Welcome to the second part of this series, the kitchen!
The kitchen is usually the heart of the home, families gather to eat and share about our day's events, friends gather and gossip over coffee, and of course if you're like me - you like baking and cooking.
But for some of us with low vision, especially those newly diagnosed, the kitchen can be a large source of frustration and accidents. It doesn't have to be that way and meal prep and cooking can be enjoyable again!
I'm listing a variety of tips and products for you to pick and choose from and they vary due to 1) amount of vision loss & 2) skill level in the kitchen.
If you're new to experiencing low vision, I highly recommend getting some independent living skills training.
Again, many of these tips can be found in my eBook.
Disclosure: Some text contains affiliate links and I may receive compensation from them.
As I mentioned in the first part of the series - the living room, the easiest adjustment for vision loss is to have less clutter.
Now, let's use the picture above as a good layout for a kitchen:
1) Lots of natural light as well as several lighting options throughout.
2) Cupboards and drawers have contrasting color handles and knobs for easy viewing.
3) Appliances are easy to notice between cupboards (I hate those makeovers where they cover the appliances with the same "covering" as the cupboards).
4) Paths are clear and chairs are tucked in properly - no tripping hazards. Also all cupboards and drawers are closed. (Number one rule in my kitchen).
5) It seems the kitchen table is the same color as the floor, you can remedy this by putting a contrasting table cloth on it, or using a contrasting area rug (secured to floor well) under the table.
This section is on prepping food and the different tips and products that will help you out.
Again, I encourage getting some independent living training to help boost your confidence and reduce your reliability on someone else. If you don't feel confident enough, please check out this correspondence course "Self-Esteem and Adjusting to Blindness" from the Hadley School.
1) Cut food in a well lit area, or use a small desk lamp for task lighting.
2) Use contrasting color cutting boards to highlight the food. Use a light colored cutting board for dark colored foods and a dark cutting board for light colored foods. (Please remember not to cross-contaminate).
3) Tuck the knife blade under the cutting board when not in use to prevent knocking if away and prevent cuts.
4) If you're not comfortable with your knife skills yet, you can opt for a manual dicer instead.
1) Be the one to put all the groceries away - that way you'll know what was bought, do any labeling if necessary, and you'll put it away yourself (so, now you know where they are).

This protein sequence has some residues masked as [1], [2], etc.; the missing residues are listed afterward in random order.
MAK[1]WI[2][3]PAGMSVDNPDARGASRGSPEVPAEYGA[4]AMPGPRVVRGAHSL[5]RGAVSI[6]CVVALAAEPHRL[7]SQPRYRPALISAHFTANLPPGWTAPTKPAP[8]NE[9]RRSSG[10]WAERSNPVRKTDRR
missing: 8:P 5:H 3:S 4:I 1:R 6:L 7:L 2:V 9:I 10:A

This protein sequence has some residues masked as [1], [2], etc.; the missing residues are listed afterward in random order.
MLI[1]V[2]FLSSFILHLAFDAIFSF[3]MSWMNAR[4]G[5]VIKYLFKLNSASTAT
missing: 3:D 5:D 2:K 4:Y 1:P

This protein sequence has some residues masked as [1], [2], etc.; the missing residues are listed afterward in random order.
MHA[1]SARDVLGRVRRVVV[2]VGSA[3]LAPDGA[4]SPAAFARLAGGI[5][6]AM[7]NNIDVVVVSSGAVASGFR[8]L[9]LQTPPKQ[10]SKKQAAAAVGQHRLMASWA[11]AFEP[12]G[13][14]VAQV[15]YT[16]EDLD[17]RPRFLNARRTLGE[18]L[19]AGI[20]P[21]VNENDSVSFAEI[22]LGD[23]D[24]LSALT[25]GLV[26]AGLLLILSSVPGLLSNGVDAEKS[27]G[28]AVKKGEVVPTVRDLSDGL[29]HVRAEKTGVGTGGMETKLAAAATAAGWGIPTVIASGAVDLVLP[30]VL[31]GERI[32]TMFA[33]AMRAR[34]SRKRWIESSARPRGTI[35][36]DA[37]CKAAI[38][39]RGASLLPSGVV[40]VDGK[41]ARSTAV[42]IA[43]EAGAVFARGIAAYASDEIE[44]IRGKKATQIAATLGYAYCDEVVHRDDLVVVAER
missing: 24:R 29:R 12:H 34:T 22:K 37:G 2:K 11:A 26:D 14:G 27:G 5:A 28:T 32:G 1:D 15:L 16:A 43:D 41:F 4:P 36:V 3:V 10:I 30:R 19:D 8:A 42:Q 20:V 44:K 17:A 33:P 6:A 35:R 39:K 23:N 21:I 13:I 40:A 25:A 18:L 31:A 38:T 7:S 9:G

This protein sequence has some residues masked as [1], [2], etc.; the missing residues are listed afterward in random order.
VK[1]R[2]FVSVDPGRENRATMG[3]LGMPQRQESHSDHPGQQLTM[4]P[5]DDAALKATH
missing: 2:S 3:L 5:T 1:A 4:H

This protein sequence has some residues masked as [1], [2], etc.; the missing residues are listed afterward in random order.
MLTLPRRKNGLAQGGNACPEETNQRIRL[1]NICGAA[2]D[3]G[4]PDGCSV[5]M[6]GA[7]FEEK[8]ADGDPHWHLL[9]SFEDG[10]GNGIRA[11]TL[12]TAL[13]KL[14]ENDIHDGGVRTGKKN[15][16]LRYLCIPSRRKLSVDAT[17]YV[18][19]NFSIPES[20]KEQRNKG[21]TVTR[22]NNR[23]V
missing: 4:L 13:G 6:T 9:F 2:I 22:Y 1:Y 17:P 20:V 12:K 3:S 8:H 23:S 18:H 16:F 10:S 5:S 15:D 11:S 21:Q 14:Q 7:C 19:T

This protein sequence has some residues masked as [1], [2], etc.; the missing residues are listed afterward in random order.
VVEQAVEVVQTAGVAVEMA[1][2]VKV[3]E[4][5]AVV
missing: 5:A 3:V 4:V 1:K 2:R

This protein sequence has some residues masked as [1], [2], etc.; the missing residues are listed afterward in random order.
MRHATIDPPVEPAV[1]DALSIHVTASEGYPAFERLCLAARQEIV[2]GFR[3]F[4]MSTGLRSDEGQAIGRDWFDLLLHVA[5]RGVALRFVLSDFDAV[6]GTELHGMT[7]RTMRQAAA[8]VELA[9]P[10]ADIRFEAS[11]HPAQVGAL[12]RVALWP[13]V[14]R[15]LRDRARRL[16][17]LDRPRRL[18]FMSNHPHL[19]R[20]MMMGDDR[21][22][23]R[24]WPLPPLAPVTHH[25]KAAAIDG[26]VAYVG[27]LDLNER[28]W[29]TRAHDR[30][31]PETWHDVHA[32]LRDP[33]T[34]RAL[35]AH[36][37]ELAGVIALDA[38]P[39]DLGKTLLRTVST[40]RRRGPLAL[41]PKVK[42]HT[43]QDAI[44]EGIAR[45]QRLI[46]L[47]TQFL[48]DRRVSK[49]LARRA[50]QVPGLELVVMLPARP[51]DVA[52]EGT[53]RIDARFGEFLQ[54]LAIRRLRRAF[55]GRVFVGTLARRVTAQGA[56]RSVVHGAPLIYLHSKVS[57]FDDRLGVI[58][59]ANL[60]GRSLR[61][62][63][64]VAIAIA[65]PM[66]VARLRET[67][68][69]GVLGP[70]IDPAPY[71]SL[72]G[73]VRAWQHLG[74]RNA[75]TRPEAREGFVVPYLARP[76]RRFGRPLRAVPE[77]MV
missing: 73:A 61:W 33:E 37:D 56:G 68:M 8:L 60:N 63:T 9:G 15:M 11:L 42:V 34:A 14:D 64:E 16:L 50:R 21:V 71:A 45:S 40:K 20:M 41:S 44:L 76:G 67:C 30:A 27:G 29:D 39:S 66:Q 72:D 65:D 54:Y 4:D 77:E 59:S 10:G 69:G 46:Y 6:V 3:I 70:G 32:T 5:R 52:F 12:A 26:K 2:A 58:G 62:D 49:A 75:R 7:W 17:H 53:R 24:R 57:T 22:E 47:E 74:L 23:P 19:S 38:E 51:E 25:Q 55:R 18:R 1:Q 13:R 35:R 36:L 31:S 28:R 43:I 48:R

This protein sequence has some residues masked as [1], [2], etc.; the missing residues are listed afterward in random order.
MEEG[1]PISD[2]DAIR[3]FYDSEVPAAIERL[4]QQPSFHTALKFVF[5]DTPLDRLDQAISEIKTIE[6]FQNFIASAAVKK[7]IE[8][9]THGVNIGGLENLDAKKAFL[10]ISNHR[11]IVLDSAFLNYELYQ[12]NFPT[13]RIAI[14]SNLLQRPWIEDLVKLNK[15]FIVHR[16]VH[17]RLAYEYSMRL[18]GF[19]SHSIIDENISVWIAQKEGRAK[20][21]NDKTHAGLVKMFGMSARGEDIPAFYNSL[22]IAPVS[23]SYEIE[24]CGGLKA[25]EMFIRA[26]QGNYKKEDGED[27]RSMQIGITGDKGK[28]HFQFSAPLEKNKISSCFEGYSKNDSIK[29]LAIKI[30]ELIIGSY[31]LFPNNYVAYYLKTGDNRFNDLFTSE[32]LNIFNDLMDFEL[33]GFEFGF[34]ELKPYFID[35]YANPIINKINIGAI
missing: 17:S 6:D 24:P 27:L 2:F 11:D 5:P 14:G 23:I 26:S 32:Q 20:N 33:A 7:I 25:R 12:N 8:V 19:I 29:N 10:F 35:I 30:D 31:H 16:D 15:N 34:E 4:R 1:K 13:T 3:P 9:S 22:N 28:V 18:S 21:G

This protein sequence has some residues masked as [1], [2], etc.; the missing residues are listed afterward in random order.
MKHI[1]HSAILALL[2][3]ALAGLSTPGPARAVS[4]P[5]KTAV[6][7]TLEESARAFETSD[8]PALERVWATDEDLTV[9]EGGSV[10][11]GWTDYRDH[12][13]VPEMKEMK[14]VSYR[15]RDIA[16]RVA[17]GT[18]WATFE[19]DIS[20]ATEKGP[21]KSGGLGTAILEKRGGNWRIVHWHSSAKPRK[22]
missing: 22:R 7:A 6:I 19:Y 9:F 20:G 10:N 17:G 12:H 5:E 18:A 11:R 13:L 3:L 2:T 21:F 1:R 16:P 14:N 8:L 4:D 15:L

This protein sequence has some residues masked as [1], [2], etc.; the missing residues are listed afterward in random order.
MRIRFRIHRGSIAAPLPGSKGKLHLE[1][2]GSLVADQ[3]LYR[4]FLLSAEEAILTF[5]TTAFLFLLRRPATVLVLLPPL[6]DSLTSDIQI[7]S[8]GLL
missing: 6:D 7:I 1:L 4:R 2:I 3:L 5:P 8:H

2) If it's hard to read labels (or cooking instructions), there are several options you can choose to do:
3) Gather all the ingredients for your recipe ahead of time on the counter. You can choose to pre-measure ingredients into bowls and cups and such. Once you've added an ingredient to your recipe, put it away! This helps prevents double dosing as well as being easier to find the next ingredient.
4) Use large print measuring cups and spoons for easy viewing. One thing I always do while measuring ingredients, especially liquids, is to pour over the sink. With low vision we don't always see or react quickly enough to prevent over-pouring. So, doing it over the sink makes clean up a lot easier!
5) Put all utensils, dirty dishes and so on, in the dishwasher or in the sink and out of the way. Again, my mantra - "the less clutter there is, the easier it is to see".
Here are a variety of things to do with your "standard" appliances, the ones we are accustomed to - fridge, stove, microwave:
1) If you'r appliance is fairly new (this century), some manufacturers have a tactile (Braille) dial available for some models that you can switch out for to "feel" where the settings are.
2) Get puff paint, or tactile dots, to apply to your favorite settings on your appliance for you to easily feel and push.
On the right is a picture of my microwave with some puff paint on the following buttons:
Sure, it's not pretty, but it is very effective and I no longer spend time straining to look from different angles to find each button.
3) For the stove, don't start burners until you've placed the pot on first. Turn burners off before removing pots too. Turn pot handles inward away from edges to prevent accidentally bumping them.
Alternate to Appliances
If you're not comfortable using the standard equipment, there are several cooking alternatives to use:
1) Slow Cooker - Everything gets put into the pot while it's cold and left all day to cook on it's own and it's ready to serve. This reduces the chance of burns, and does not need a lot of "supervision" over it.
2) George Foreman Grill - Again, food can be placed on here while it's cold and then closed and started. Less chance of burns plus no fighting to flip food as it cooks both sides.
3) Air Fryer - Again, food goes in cold, turned on, check the temperature and texture of food and the handle stays cool to transfer to a plate. I have one and love it! You can read my review and a recipe too.
4) Cobolt Systems - this is a company that sells talking versions of various products such as a Combination Oven, Microwave, a single hotplate and a double hotplate.
Well this post is getting a bit long, I'll save Part Two for next time where I'll give tips and products for Cooking & Eating.
Thank you and feel free to ask me any questions!